Great interview with John Turturro at the AV Club today—it’s part of their Random Roles feature, where an actor (usually a character actor) discusses his or her films. Here’s Turturro talking about some of the films he’s made with the Coen brothers—
JT: I’ve known [the Coens] a long time. I’ve known them from the mid-’80s, because I’m friends with Fran [McDormand]. That’s how I know them. I’ve worked with them on four movies, and they were my executive producers for and really helped me edit Romance And Cigarettes. They’re really good friends—and so is someone like Spike [Lee]. It’s a pleasure in this business when you work with someone more than once. It’s nice, because everybody knows each other.
The Coens are like a mom-and-pop operation. They write it, they edit it, they do the whole thing. They’re involved in everything. It’s very low stress, working with them. There’s almost no stress. If I could make a movie with them every couple of years I would, just because of the pleasure of it.
AVC: How did you finally come to work with them on Miller’s Crossing?
JT: They’d seen me do a lot of plays, and so they said they were going to write a part for me. Then they wrote two parts for me in a row! [Laughs.] Those are big things. When someone writes something for you, you really want to return the favor. So I put a lot of work into it, and tried to give them a little surprise back. Actually I’m going to be directing these three one-act plays on Broadway soon, and Ethan is one of the writers. Woody Allen is one and Elaine May is one and Ethan is one. So I’m working with him again. This is, I guess, the sixth time we’ve worked together.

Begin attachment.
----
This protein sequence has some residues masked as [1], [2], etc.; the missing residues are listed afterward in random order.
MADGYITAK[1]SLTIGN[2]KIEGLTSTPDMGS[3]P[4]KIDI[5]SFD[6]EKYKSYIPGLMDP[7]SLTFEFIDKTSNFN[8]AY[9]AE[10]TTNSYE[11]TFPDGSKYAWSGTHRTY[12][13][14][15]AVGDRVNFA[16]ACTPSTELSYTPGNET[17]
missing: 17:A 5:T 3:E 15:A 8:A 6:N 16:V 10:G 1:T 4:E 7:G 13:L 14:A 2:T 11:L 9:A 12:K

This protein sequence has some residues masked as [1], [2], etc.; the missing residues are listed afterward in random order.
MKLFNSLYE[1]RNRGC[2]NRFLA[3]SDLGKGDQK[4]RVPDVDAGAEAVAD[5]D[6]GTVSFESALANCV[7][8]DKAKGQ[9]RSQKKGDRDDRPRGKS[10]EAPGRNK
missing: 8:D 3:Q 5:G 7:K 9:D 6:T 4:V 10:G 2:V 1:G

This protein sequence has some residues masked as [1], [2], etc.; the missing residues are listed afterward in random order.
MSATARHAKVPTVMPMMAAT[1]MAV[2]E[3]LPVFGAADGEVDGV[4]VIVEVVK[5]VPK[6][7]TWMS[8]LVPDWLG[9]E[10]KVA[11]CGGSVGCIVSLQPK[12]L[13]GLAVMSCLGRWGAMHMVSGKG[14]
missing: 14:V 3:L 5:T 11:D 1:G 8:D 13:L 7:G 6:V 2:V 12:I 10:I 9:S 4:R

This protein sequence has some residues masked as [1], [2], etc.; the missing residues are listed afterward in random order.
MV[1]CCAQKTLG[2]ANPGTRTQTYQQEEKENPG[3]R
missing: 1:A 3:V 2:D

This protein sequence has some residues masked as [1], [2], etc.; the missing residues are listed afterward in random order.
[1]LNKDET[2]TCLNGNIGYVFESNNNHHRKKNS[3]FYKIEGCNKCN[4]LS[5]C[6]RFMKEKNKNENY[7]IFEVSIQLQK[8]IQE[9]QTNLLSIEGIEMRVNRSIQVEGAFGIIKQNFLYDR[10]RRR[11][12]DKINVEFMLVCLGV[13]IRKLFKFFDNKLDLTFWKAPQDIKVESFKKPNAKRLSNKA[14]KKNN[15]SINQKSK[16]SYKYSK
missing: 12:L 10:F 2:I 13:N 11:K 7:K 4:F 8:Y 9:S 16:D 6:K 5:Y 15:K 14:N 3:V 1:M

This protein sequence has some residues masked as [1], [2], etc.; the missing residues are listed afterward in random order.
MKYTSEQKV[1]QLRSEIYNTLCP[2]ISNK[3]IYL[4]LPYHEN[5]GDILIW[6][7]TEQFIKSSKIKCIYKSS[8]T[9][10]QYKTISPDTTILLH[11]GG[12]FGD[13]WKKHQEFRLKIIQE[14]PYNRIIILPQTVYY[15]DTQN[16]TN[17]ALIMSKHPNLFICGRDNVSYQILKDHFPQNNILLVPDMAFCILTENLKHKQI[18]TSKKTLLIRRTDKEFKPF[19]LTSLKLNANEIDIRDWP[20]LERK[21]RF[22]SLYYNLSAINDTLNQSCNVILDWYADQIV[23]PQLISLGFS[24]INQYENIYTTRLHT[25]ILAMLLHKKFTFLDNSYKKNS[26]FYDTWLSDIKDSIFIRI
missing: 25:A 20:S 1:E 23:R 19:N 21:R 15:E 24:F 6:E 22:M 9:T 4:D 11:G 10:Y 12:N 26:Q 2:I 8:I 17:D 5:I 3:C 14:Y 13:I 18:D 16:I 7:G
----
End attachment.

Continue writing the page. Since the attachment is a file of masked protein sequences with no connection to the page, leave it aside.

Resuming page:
AVC: The big “look into your heart” scene in the woods. How many takes was that?
JT: I don’t remember how many takes. I just know it was 13 degrees, that’s all. It was really cold. You know, it was a long time ago. It was a hard scene. Sometimes you think about movies, and you say, “Well, I want to try to do something that’s not exactly in a movie.” If you’ve ever been in a very dangerous situation, you know that people will do all kinds of things to keep themselves alive. It was very well-written, but you want to imagine what it’s really like to be in that kind of situation. It depends on what you’re willing to do, and in real life you would do a lot of different things. I tried to capture a little bit of that. I had a couple close encounters throughout my life before that, and you store that stuff in the back of your mind. It’s how you do it, but it’s what they choose and how they put it together too. But that was my goal when I did that, was to do something that was almost a little difficult to watch, because people aren’t trying to be heroic at those moments.
AVC: When you first came across that scene in the screenplay, was it obvious to you that it would be so central and important to the movie? They even used it for the poster.
JT: I guess maybe, but not completely. I kind of knew it was important, and they kept telling me it was. But you don’t want to put too much pressure on yourself, because then it’s like going to bed with somebody the first time or something. You’re like, “Oh God, I got to be great.” [Laughs.] You just don’t want to put too much pressure on yourself. I just thought about it in the context of the story, that’s it. Because you can overthink something, too. It all felt really good when they did it, but it was hard to do.